Vegan Cooking Class

I'm still kind of in shock about how well the cooking class went. We've received nothing but compliments, and I feel like I had a big part in making the class successful. I don't even know where to begin. At about 2, I met John at Kroger and we hopped around buying all the food. We got back to the church around 3:30, cracked open some beers, and cooked nonstop for the next 2 hours. People started to trickle in about 4:45, and we had relish trays out on the tables with celery, sliced tomatoes, olives, and pickles. It was brilliantly easy and a relish tray is a classic Southern appetizer, so it went with the night's theme. People seemed to be mingling and talking, so it gave us a little extra time to cook and prepare. There was definitely something wrong with the ovens at the church: everything took like three times as long as it should have, but somehow it all worked out.

At about 5:20 we got started with the class, and by that time there were around 20 people there. John and I did a brief introduction. I did a talk on vegan health and also a little vegan mythbusting regarding things like a diet of nothing but tofu and salads, or overly complicated protein combining. Then Brandy talked about why veganism and vegetarianism is important to her as an omnivore, before Dan (another omnivore) talked a little bit about the environment and the impact of dietary choices. After that I did a demonstration of the chickpea cutlets from Veganomicon, and talked about fake meat vs. other protein sources. I emphasized that if you expect it to taste like meat you're going to be disappointed, but if you just expect it to taste good you might really enjoy it.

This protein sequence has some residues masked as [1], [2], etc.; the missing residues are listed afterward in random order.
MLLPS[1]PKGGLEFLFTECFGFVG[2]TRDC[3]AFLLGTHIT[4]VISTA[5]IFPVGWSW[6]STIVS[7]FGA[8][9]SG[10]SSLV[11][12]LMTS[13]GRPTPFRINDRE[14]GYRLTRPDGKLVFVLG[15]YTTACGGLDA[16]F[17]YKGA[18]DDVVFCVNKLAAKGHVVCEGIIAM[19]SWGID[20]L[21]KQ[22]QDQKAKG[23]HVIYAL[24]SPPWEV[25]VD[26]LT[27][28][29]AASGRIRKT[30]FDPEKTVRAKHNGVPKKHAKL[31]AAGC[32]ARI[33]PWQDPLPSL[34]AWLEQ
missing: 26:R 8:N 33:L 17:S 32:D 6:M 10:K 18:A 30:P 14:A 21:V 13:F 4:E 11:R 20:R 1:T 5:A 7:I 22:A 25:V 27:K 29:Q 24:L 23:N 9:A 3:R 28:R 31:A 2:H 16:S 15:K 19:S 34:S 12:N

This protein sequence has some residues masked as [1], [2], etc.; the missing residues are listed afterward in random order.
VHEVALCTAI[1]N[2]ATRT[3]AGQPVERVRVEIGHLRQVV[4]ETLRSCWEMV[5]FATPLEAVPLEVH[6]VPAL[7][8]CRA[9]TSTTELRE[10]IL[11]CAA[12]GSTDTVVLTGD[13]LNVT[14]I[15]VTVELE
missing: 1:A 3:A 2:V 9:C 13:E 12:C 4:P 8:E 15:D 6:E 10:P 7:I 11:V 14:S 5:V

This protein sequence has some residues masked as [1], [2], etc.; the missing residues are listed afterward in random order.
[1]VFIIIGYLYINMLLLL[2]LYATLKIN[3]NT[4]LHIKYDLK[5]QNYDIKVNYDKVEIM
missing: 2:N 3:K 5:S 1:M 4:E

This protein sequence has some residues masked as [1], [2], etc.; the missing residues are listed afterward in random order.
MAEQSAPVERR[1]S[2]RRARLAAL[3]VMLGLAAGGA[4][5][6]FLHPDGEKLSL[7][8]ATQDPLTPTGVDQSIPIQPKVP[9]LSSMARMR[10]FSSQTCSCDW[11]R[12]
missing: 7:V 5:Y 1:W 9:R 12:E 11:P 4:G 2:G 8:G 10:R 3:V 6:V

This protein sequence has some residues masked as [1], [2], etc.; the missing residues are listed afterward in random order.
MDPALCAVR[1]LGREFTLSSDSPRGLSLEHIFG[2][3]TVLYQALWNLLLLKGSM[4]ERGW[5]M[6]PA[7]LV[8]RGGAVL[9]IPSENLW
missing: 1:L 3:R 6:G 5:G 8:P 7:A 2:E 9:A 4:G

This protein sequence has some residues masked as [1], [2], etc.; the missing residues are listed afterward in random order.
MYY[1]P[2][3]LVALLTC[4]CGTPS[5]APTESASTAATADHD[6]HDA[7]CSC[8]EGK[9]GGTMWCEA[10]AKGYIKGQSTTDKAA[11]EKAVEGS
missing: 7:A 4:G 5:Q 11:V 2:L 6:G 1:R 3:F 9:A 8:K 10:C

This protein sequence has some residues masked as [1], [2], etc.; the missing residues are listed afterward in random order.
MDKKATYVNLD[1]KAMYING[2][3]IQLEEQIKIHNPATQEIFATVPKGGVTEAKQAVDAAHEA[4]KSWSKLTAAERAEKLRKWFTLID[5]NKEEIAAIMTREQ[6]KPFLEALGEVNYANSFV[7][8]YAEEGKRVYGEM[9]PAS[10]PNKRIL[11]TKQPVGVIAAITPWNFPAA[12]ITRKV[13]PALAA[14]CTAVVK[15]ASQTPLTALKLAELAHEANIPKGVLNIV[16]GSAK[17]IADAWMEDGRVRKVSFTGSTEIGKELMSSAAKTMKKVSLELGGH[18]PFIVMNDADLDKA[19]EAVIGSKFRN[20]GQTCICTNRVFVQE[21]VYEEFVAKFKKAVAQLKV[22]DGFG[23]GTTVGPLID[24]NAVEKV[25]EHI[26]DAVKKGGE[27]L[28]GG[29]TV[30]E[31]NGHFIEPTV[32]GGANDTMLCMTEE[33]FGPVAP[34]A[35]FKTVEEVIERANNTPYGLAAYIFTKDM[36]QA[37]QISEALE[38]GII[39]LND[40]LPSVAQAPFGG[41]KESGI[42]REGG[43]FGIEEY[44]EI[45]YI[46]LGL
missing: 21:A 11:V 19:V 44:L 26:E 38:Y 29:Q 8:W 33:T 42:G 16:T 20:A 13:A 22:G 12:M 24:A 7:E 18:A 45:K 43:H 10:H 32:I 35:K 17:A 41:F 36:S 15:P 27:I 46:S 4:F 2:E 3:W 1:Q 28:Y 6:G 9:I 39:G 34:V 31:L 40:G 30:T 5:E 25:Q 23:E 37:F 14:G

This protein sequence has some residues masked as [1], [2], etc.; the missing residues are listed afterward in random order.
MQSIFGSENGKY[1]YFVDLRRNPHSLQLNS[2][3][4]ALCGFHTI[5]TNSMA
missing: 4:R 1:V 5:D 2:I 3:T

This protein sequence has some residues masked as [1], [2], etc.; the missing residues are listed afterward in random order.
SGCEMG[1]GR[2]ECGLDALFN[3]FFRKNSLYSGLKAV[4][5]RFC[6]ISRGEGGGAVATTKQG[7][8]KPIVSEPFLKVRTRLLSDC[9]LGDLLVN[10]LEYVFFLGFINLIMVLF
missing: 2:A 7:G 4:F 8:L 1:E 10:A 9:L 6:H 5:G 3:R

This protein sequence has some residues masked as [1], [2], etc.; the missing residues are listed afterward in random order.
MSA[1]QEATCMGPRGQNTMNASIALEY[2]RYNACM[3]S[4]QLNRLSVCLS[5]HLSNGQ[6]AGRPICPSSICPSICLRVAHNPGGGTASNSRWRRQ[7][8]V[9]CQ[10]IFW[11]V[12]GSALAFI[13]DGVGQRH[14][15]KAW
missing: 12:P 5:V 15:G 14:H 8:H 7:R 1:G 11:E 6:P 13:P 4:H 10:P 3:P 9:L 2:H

Then we served the food, buffet style, and took some time to eat. Chickpea cutlets, roasted garlic mashed potatoes, cornbread, and turnip greens. Classic Southern food with a vegan spin. For condiments we had agave nectar, bbq sauce, hot pepper sauce, bacon salt, and of course salt and pepper. People seemed to really like the food, which was awesome, and I got a break to sit down and eat with people and talk.

When people were mostly done eating, Gene gave his heavily censored talk about animal rights. This was so important to me, because although it absolutely needed to be said, I'm so cautious when dealing with a mixed audience. It's easy to put someone on the defensive. He did an awesome job, though, and the audience then started sharing their own stories, also tactfully, about their own experiences with the meat industry.

John then gave a quick talk on stocking a vegan pantry, and eating vegan on the run. It was a good way to show people some of the staples they might not previously have kept in their kitchens but might need to think about in order to eat more vegan food. Throughout the night, we also touched on other issues like eating local and organic foods, and using cloth grocery sacks. They integrated into the topics so easily, and why not talk about important things like that when you have a captive and friendly audience?

I wrapped up the end of the night with a brief note on how dietary practices tie in to spiritual beliefs, and then we served dessert. John totally bailed me out on this one, because when we met up I still had no idea what to do for dessert, but he had a quick fruit crisp recipe that was super easy and hello, cobblers and crisps are about as Southern as you can get. It was fantastic, despite the unruly ovens, and everyone loved it. We ended at about 7:15 or so, and the young adult group stayed for clean up and celebratory vodka shots.

Looking back, it was such an awesome experience. I'm a total introvert so speaking in front of a group and organizing and event like this takes so much out of me (look how pink I am!) but it was so rewarding to be able to share a topic about which I'm so passionate with new people. A Mexican theme follow-up class is already in the works. I can't wait.

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